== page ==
Nimueh finds the boy in a small village, wide-eyed and honest and trusting, and he smiles at her. Smiles at her, and his eyes flash gold, and she knows, knows in her bones and soul that this is the boy who will save her. The whispers of the future say, he must go to Camelot, he must, he must.
Her heart begs, not yet.
He must go to Camelot, but she cannot send him unprepared, cannot send him forth like a lamb to the slaughter, still so trusting and brave. He must go to Camelot, but not for many years, not until he is a young man, rather than a child. He must go to Camelot, but surely there is time.
He must go to Camelot, but he is so small.
She goes to his mother, who stares at her, all calm eyes and practical face, and says, "Please keep him safe."
Nimueh promises her, this peasant woman in her village shack. Nimueh, who was once a Lady of the court, bows her head and vows.
She will not lose this boy, not when she has lost so many, when she could not keep them safe from Uther's madness.
She will not fail this child like she failed Ygraine, those many years ago.
She leaves Camelot after Ygraine's funeral, to connect with her Gods and rail at them, screeching and howling and grieving, wild as her magic.
It takes seven days for the pain to bleed away from her, for the agony of loss to fade into a dull throb rather than knives in her heart.
It is not until she turns toward Camelot that she knows something is wrong.
The air smells like smoke and death, and she does not dare go into battle unprepared.
The water shows her Uther, standing tall and stone-faced, over fire. A bonfire. A pyre a stake a girl and oh, oh, Gods, Nimueh feels her heart tearing at the screams.
She sees his eyes, and they are nothing like she remembers. They are empty and bitter and dark and consuming, and she knows that everything has changed.
She could fight him. She could wage war upon the kingdom that she built for him, with him; she could tear his world apart, piece by piece, brick by brick, life by life. She could bring him to his knees and pull him to pieces, body and soul. She could leave his universe in ruins.
But he has Ygraine's son, and Ygraine would not want her son to grow up without a father, without that blood-tie binding him to everything Ygraine had loved and lived for.
Merlin is a good pupil; bright and eager to learn, and the strength of his magic still amazes Nimueh. She will teach him to speak to trees, learn their secrets, only to find him a few nights later, held by branches that had not bent that way a night before. While she can heal a wound, Merlin can stop the blood from rushing out, can mend the flesh and knit the bone.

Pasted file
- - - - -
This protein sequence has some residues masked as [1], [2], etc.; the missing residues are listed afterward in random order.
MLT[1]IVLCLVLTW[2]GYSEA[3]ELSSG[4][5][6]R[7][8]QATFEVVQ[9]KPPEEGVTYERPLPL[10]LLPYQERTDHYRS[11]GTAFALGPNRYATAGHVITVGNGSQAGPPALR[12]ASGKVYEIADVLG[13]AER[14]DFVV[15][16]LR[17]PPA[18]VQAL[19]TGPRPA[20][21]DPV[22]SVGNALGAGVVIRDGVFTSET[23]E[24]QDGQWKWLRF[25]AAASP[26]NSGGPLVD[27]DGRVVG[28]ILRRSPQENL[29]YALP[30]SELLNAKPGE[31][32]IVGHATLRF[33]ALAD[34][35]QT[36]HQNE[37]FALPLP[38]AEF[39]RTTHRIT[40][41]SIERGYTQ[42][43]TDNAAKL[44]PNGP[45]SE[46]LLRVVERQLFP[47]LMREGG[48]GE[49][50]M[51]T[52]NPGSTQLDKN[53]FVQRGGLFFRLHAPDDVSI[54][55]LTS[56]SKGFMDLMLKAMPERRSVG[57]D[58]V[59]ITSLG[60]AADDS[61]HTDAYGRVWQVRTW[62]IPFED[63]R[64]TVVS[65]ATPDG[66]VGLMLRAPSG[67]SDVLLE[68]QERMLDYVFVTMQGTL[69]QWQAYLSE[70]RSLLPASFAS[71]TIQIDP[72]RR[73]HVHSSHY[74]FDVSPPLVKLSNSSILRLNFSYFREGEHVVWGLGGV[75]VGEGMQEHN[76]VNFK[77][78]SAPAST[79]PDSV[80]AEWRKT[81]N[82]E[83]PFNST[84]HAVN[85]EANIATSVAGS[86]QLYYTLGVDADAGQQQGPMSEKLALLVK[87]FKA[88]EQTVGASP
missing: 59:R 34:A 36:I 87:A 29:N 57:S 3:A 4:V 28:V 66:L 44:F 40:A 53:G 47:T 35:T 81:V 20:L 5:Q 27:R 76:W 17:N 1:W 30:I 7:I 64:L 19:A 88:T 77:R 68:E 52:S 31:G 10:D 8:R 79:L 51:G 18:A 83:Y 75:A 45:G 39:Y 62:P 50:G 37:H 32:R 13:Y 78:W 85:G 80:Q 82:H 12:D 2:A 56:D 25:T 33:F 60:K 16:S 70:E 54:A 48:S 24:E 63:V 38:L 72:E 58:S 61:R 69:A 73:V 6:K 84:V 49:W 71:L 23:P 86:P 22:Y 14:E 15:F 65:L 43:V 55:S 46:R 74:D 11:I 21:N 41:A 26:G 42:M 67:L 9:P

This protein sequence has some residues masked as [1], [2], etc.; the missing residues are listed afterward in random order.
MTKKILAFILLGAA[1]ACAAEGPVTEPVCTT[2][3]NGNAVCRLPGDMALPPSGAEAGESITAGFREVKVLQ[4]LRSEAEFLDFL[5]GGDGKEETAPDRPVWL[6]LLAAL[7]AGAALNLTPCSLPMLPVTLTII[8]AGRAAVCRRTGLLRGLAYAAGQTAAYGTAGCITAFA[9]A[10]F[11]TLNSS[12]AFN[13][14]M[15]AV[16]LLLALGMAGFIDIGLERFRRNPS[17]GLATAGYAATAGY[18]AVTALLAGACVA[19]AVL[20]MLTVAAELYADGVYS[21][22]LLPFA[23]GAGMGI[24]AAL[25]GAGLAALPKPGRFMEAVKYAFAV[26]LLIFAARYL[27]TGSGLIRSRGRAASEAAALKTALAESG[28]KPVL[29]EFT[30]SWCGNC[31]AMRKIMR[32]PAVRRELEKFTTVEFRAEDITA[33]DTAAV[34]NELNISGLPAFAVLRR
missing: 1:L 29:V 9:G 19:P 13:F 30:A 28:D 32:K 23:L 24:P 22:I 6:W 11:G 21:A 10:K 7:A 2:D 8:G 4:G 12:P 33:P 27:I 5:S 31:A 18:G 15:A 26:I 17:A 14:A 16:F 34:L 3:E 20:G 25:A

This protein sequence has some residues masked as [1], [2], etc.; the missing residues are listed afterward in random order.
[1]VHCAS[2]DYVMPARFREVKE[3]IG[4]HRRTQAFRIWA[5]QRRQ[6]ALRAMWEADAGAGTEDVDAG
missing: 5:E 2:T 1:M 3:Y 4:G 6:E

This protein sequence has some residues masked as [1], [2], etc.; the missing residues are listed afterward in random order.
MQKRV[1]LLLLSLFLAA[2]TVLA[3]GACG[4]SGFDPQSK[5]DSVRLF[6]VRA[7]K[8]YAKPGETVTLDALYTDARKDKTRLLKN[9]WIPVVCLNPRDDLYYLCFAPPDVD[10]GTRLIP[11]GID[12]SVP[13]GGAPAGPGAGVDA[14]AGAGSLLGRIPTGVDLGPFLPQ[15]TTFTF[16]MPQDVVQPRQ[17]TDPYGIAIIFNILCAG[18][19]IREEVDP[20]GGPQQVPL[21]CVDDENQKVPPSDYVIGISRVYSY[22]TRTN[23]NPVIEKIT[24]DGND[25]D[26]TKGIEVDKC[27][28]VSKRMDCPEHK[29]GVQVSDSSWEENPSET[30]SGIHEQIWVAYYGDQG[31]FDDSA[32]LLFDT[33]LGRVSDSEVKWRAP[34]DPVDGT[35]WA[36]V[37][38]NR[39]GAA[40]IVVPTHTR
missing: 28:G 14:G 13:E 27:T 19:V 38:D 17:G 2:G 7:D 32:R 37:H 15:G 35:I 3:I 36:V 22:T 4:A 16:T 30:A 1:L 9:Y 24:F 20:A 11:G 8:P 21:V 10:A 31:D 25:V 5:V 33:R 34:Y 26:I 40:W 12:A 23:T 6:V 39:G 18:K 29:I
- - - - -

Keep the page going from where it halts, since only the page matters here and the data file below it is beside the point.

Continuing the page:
His eyes are golden and happy (the color of Ygraine's hair), and she is proud.
She rests her hands on his head; white hands against dark locks of hair, and hopes.
The first time the knights find her, Nimueh tries to reason with them. She continues trying, until she can no longer bear the bite of steel against her flesh, and must act.
Nimueh has no love for death and bloodshed.
The second time the knights find her, Nimueh runs, vanishes into the night and shadows, and does not return to the village. She'd stayed too long, grown complacent.
The third time, it is only one knight, and he finds her in the cave she has claimed, deep in the wilderness. He finds her on accident, eyes wild and frightened, sword shaking in his hand. His name is not said, but Nimueh does not recognize him.
He is very young.
Nimueh does not love death, and after she has done what is needed, she mourns.
Asphodel grows above the grave, and regret grows around her heart.
There is no fourth time.
Merlin is hungry for tales of other magicians, and she cannot shelter him forever; cannot wrap the world in lies for this boy, her boy. She cannot keep him safe that way.
His eyes are dark, and his voice is unhappy when he asks her, “Is there nothing that can be done? With all of your power?”
And for that, she has to hold him. He is fifteen, and too old for hugs, or so he claims, but she loves him too much for asking the question to do anything else.
She whispers, “There is something I can do, and I have done it.”
This boy, wonderful and honest and loyal and true, this boy will end Uther's tyranny, will heal Camelot's wounds and bring joy. He will come from the side, where none would expect him, and he will wind his way into the heart of Camelot. The future whispers to her, and she sees Merlin's dark head beside a golden one, and smiles, and Merlin's eyes are gold while Ygraine's son's are blue.
It will take many years. It will take blood, and secrets, and sacrifices.
It will consume Nimueh, she is sure of that, but it will be worth it.
Merlin is a good name for a savior.
Nimueh intends to raise one.